Amending Arizona’s Constitution
The dream of homeownership is one that is deeply ingrained in the American spirit.
Our nation is founded on a set of ideals that include the opportunity for prosperity, success, and upward social mobility achieved through hard work. But imagine if the government-imposed rules and regulations that would hinder your ability to earn a living, or worse made it too expensive for individuals to realize the American Dream of Homeownership.
Unfortunately, these threats all too real, and as a result your state association had to pass three Constitutional Amendments to protect our industry and your clients.
As an Arizona REALTOR®, you are constitutionally authorized to engage in the limited practice of law by drafting the purchase contract and other documents incident to the transfer of real property.
It would be hard to imagine conducting your business without this ability, but on November 1, 1961, the Arizona State Supreme Court handed down a decision whereby real estate brokers and title companies could not continue serving the public by filling in forms. Instead, these firms and their customers were required to refer such matters to attorneys.
Further, the Court also stated that the Legislature had no power to authorize real estate licensees to practice law by drafting purchase contracts because the unauthorized practice of law is governed by the court, not by the legislature. These decisions would have forced your clients to hire a lawyer to prepare deeds, mortgages, leases, and assignments, all resulting in increased costs to the transaction.
Proposition 103 – Fighting for REALTOR® Rights to Draft Purchase Contracts
As a result, the Arizona REALTORS® directors decided to circulate initiative petitions to put Proposition 103 – Arizona Rights of Real Estate Brokers and Salesmen Amendment on the ballot to amend the state constitution and allow real estate licensees to draft purchase contracts.
Despite vigorous opposition by the State Bar, 78.59 percent or 236,856 individuals voted to adopt Article 26 – Right of Licensed Real Estate Brokers and Salesmen to Prepare Instruments Incident to Property Transactions as an amendment to the Arizona Constitution in the November 6, 1962 election.
Fast forward to the idea of a Real Estate Transfer Tax. A real estate transfer tax is a state and/or local tax, or fee imposed on real property that is typically assessed according to the sales price of real estate property when transferred. Typically, once the tax is initiated, the rate can be increased by the state, county or city to meet future legislative enactments.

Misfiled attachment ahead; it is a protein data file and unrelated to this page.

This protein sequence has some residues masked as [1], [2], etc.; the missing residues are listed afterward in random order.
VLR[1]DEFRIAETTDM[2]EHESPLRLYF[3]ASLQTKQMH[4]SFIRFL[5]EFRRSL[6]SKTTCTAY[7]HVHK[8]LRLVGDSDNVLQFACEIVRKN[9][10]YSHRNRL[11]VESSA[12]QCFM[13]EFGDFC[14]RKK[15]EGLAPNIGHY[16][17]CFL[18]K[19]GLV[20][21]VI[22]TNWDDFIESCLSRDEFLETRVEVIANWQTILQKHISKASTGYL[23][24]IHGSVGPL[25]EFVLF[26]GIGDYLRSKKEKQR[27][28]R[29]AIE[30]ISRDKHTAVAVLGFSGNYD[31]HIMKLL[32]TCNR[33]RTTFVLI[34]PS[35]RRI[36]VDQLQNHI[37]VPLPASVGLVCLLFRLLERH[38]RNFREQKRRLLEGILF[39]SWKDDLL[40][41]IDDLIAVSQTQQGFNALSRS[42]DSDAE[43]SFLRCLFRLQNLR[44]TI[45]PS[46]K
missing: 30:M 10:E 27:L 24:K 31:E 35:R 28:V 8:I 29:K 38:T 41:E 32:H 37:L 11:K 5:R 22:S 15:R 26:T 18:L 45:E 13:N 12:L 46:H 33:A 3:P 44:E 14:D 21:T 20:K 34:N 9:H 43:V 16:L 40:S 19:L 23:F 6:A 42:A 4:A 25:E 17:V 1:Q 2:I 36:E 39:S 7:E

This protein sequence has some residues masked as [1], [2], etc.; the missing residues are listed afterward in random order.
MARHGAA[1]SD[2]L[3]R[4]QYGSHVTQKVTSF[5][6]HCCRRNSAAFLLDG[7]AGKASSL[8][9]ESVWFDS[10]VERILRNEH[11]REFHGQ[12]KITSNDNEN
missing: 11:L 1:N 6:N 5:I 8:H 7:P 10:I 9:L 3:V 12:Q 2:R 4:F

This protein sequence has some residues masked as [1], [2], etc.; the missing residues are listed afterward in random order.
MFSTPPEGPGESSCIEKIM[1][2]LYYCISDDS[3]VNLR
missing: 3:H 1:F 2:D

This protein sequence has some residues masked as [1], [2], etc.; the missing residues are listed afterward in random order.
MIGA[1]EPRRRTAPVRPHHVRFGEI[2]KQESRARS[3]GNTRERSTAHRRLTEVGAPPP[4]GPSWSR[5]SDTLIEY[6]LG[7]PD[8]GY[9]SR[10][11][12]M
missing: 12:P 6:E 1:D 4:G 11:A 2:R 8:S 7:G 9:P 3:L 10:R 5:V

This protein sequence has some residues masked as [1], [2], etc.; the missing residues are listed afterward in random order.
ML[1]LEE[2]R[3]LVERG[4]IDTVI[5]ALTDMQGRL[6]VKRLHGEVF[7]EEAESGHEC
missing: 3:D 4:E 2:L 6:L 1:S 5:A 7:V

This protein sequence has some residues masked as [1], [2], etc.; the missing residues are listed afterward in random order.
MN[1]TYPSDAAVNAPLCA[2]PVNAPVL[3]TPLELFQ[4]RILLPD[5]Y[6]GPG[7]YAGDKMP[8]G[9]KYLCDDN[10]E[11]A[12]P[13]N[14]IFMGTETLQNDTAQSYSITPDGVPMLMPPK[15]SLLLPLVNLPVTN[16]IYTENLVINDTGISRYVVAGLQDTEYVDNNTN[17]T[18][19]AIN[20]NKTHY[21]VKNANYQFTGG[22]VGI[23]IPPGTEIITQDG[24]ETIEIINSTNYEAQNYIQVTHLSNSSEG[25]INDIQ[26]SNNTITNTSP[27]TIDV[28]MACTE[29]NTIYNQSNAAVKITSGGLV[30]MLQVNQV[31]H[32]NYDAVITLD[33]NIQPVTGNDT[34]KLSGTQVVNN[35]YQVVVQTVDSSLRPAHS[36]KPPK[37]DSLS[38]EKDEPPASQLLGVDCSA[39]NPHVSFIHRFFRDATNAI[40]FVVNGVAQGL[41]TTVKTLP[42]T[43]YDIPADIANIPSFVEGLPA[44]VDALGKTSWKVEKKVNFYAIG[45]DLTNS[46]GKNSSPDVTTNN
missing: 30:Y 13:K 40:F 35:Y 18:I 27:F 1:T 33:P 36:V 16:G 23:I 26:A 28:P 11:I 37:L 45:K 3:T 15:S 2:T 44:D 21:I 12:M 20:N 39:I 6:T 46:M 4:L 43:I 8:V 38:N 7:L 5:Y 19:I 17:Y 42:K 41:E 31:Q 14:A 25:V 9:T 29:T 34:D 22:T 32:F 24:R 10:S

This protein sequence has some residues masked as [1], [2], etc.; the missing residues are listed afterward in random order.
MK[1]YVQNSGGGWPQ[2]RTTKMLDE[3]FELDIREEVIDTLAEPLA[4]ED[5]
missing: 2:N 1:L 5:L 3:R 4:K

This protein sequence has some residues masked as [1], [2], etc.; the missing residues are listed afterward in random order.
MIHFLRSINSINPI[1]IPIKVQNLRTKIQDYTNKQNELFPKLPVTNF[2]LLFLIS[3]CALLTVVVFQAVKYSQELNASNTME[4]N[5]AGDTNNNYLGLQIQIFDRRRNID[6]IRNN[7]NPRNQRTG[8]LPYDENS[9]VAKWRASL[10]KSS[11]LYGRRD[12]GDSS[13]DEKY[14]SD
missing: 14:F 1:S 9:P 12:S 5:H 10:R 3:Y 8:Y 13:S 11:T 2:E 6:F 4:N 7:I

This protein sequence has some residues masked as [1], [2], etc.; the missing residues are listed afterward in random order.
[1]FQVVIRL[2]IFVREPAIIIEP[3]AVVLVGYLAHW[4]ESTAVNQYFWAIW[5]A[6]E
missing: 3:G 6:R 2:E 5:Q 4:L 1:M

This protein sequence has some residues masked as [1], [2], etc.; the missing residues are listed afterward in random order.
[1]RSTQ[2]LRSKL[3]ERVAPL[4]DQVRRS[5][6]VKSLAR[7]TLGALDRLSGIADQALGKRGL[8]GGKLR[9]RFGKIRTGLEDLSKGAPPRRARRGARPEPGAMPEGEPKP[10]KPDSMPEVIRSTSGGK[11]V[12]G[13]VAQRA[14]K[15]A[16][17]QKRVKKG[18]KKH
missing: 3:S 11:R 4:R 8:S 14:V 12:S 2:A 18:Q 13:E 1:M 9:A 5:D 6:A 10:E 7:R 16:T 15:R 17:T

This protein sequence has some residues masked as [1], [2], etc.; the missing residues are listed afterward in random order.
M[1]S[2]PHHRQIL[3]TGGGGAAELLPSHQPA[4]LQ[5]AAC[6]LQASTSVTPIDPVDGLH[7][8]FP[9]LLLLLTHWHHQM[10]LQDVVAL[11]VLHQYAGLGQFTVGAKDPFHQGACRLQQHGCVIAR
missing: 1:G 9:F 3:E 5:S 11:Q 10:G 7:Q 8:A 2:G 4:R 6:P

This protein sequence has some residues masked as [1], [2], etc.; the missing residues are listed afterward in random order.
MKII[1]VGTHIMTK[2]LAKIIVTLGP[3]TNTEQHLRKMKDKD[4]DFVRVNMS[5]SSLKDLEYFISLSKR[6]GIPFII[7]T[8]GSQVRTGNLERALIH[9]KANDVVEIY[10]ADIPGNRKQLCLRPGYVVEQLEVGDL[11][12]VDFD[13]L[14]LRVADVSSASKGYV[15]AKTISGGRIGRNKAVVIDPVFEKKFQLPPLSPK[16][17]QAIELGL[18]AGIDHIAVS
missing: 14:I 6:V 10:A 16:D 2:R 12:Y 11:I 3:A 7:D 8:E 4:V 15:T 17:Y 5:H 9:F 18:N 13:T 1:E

Proposition 100 – Prohibiting a Real Estate Transfer Tax
Recognizing this form of taxation is double taxation, results in a loss of equity, further increases the cost of selling a home, negatively impacts lower income individuals and punishes homeowners who may want to move. In 2007, the Arizona REALTOR® board of directors passed a motion to move forward with a ballot proposition to prohibit the state and local governments from enacting a real estate transfer tax.
On June 24, 2008, the Arizona REALTORS® submitted 372,000 signatures to the Arizona Secretary of State to officially be placed on the ballot, for what became known as Proposition 100 – Protect Our Homes Act.
The only group to oppose Proposition 100 was the Arizona Education Association. The AEA stated that Proposition 100 was “an attempt to tie the hands of Arizona’s elected officials as they determine the best way to grow Arizona into the future.” Despite opposition, the Arizona REALTORS® were once again victorious in their efforts with 1,645,119 individuals or 76.8 percent voting in favor.
It was only a few years after the passage of Proposition 100, that legislators were once again looking at the real estate industry and your client’s pocketbooks to fund their overspending — this time through the implementation of a taxation on services. The Arizona REALTORS® recognized this threat and in 2017 began the process to propose a constitutional amendment to prohibit service taxes from ever being established in Arizona.
Proposition 126 – Prohibiting Future Service Taxes
With petitions in hand, REALTORS® went into their local communities to gather support. Collectively, more than 400,000 signatures were submitted to the Secretary of State’s office and the measure was officially deemed Proposition 126 – The Prohibit New or Increased Taxes on Services Initiative.
The language as drafted by the Arizona REALTORS® prohibits the state and local governments from enacting any new or increased tax on services that were not already in effect on December 31, 2017.
Along the way, Proposition 126 faced opposition and misinformation from several sources, but the Arizona REALTORS® persevered. On November 6, 2018, 64.09 percent or 1,436,106 individuals voted in favor of The Protect Arizona Tax Payers Act.
As a REALTOR®, you are a member of a 50,000 plus strong state association. The Arizona REALTORS® has long recognized the integral role you play in an individual’s dream to be a homeowner. When the government establishes roadblocks that would stifle your ability to conduct your business and place the dream of homeownership out of reach for many, we are there to protect you, the industry and the American Dream.
AAR and Article 26 of the Arizona Constitution (March 16, 2006)
Arguments for 2008 Arizona Proposition 100 (Oct. 3, 2008)
Protect Arizona Taxpayers Act Files Record Number of Signatures (July 9, 2018) Tags: Article 26, Prop 100, Prop 126, Proposition 100, Proposition 126, Real Estate Transfer Tax